Sisterhood and Slavery: Transatlantic Antislavery and Women's
October 25-28, 2001
Yale University, New Haven
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The third annual Gilder Lehrman Center International Conference, on the
topic, "Sisterhood and Slavery: Transatlantic Antislavery and Women's
Rights," will be held at Yale University from Thursday, October 25 until
Sunday, October 28, 2001.
Despite the work of a few historians with a transatlantic perspective, the
subjects of American abolitionism and feminism have almost always been
treated in isolation, in terms of "American exceptionalism." The goal of
this conference is to re-frame our understanding of these movements and
recover a better sense of their international connections.
By its very nature, abolitionism singled out a specific form of
exploitation and inequality as the most intolerable of all social evils.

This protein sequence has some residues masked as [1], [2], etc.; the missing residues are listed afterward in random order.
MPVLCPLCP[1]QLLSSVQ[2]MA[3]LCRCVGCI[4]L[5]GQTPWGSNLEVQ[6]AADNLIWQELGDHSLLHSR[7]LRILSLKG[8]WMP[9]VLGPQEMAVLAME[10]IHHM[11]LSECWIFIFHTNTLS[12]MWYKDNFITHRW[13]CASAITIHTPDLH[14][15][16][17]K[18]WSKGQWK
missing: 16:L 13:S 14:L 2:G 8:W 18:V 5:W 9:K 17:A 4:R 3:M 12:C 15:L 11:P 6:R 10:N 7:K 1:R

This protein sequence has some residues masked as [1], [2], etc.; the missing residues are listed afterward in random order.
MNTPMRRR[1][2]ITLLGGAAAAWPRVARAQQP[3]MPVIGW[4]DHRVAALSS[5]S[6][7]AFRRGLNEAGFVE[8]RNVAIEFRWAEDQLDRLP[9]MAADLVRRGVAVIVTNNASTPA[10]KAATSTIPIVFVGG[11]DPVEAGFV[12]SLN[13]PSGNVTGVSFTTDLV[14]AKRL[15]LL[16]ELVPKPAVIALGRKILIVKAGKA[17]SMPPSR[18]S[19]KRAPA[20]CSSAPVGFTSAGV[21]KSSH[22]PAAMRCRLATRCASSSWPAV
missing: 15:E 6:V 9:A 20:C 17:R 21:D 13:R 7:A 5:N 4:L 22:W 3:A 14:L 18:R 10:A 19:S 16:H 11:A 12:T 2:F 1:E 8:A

Yet the concept of "slavery" has always been subject to a wide range of
metaphorical, moral, and theological uses. Gerda Lerner has persuasively
argued that the ancient enslavement of prisoners of war was modeled on the
patriarchal subjugation of women. In the early nineteenth century, women
who participated in the antislavery crusade began to realize that they too
had always been subject to a kind of bondage. The goal of our conference is
to bring the complex transatlantic convergences around these issues into
sharper focus as a way of enriching our understanding of significant
aspects of the early modernizing world.
David Brion Davis
Robert P. Forbes